On 09/18/2016 09:42 AM, Elliott, Robert (Persistent Memory) wrote:
> 
> 
>> -----Original Message-----
>> From: Dave Jiang [mailto:dave.ji...@intel.com]
>> Sent: Friday, September 16, 2016 12:24 PM
> ...
>> Subject: Re: [PATCH] ndctl: move test/dax-errors buffer to global to
>> avoid gcc optimization
>>
>> On 09/15/2016 06:18 PM, Elliott, Robert (Persistent Memory) wrote:
>>>
> ....
>>>> Some gcc toolchain are optimizing out the memcpy and this causes
>>>> dax- errors to not trigger the SIG_BUS when doing memcpy on an
>>>> mmap'd buffer.  By moving
>>>> the buffer to a global variable this bypasses the optimization and
>>>> allow the test to work as intended.
>>>>
> ...
>>>> diff --git a/test/dax-errors.c b/test/dax-errors.c
>>>> index 11d0031..9ea5c91 100644
>>>> --- a/test/dax-errors.c
>>>> +++ b/test/dax-errors.c
>>>> @@ -17,6 +17,8 @@
>>>>
>>>>  static sigjmp_buf sj_env;
>>>>  static int sig_count;
>>>> +/* buf is global in order to avoid gcc memcpy optimization */
>>>> +static void *buf;
>>>>
>>>>  static void sigbus_hdl(int sig, siginfo_t *siginfo, void *ptr)
>>>>  {
>>>> @@ -27,7 +29,7 @@ static void sigbus_hdl(int sig, siginfo_t *siginfo,
>>>> void *ptr)
>>>>
>>>>  static int test_dax_read_err(int fd)
>>>>  {
>>>> -void *base, *buf;
>>>> +void *base;
>>>>  int rc = 0;
>>>>
>>>>  if (fd < 0) {
>>>>
>>>
>>> I've run into that kind of problem before, and found that
>>> marking *buf as volatile (and leaving it inside the function)
>>> tends to be honored better by aggressive optimizing compilers
>>> and linkers.
>>
>> Doesn't appear to work. The compiler discards the volatile.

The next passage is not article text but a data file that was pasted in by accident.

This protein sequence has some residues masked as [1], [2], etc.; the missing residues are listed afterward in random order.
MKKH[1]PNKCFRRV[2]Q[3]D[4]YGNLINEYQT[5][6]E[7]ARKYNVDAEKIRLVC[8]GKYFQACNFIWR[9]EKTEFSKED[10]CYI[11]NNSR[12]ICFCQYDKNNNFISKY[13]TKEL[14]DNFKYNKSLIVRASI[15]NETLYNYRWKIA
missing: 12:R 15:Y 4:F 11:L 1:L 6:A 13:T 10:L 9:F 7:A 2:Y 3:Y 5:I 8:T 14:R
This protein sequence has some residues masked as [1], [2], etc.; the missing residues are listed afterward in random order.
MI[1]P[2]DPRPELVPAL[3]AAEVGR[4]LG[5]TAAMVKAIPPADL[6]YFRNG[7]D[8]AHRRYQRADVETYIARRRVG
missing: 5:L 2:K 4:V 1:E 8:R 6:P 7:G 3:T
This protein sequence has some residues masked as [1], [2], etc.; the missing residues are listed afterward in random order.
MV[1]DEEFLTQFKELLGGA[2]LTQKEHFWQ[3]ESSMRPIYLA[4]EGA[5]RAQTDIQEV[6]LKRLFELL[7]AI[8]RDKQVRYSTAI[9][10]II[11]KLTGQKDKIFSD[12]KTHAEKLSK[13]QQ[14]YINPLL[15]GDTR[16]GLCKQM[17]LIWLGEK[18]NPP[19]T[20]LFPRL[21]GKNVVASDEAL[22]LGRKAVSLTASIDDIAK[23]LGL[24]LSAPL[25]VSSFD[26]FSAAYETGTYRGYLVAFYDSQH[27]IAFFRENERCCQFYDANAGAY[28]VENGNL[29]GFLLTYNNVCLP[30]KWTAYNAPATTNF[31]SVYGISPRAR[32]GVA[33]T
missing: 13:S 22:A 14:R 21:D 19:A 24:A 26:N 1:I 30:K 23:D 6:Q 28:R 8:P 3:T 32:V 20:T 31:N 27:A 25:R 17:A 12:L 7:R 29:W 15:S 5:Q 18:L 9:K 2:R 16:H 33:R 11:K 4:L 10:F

>>
>>
>>   CC       dax-errors.o
>> dax-errors.c: In function 'test_dax_read_err':
>> dax-errors.c:66:9: warning: passing argument 1 of 'memcpy' discards
>> 'volatile' qualifier from pointer target type [-Wdiscarded-
>> qualifiers]
>>   memcpy(buf, base, 4096);
>>          ^~~
>> In file included from dax-errors.c:8:0:
>> /usr/include/string.h:42:14: note: expected 'void * restrict' but
>> argument is of type 'volatile void *'
>>  extern void *memcpy (void *__restrict __dest, const void *__restrict
>> __src,
>>               ^~~~~~
>>   CCLD     dax-errors
>>
> 
> For this, put volatile to the right of the *:
> void * volatile buf;

It made the compile warning go away, but it did not prevent the memcpy
optimization. It still fails unlike when I move the ptr to global.

gcc version 6.1.1 20160621 (Red Hat 6.1.1-3) (GCC)

gcc -DHAVE_CONFIG_H -I. -I..  -include ../config.h
-DSYSCONFDIR=\""/etc"\" -DLIBEXECDIR=\""/usr/libexec"\"
-DPREFIX=\""/usr"\" -DNDCTL_MAN_PATH=\""/usr/share/man"\" -I../ndctl/lib
-I../ndctl -I../   -I/usr/include/uuid -I/usr/include/json-c  -Wall
-Wchar-subscripts -Wformat-security -Wmissing-declarations
-Wmissing-prototypes -Wnested-externs -Wpointer-arith -Wshadow
-Wsign-compare -Wstrict-prototypes -Wtype-limits  -fvisibility=hidden
-ffunction-sections -fdata-sections -g -O2 -MT dax-errors.o -MD -MP -MF
$depbase.Tpo -c -o dax-errors.o dax-errors.c

> 
> That means buf (the pointer) is volatile, and the compiler is
> not allowed to optimize away any accesses inside this function.
> When calling another function, it just picks up the value at
> that time; that other function doesn't need to continue treating
> it as special.
> 
> On a little test program, gcc -O2 preserves the call, and -O3
> optimizes away the call unless it is marked volatile like that.
> 
> In comparison:
> volatile void *buf;
> means whatever buf points to is volatile, and all functions to
> which buf is passed must agree.  Accesses to buf itself could
> be optimized away, but any dereferences using it that remain
> must be freshly made.
> 
> memcpy does not promise to treat its buffers that way, so
> triggers compiler warnings or errors if src or dest are pointing
> to volatile data.
> 
> In a test program, I made a mycpy() with volatile * buffer
> arguments, and gcc -O3 does optimize away the call.
> 
> This combination has both properties:
> volatile void * volatile buf;
> 
> 
> ---
> Robert Elliott, HPE Persistent Memory
> 
> 
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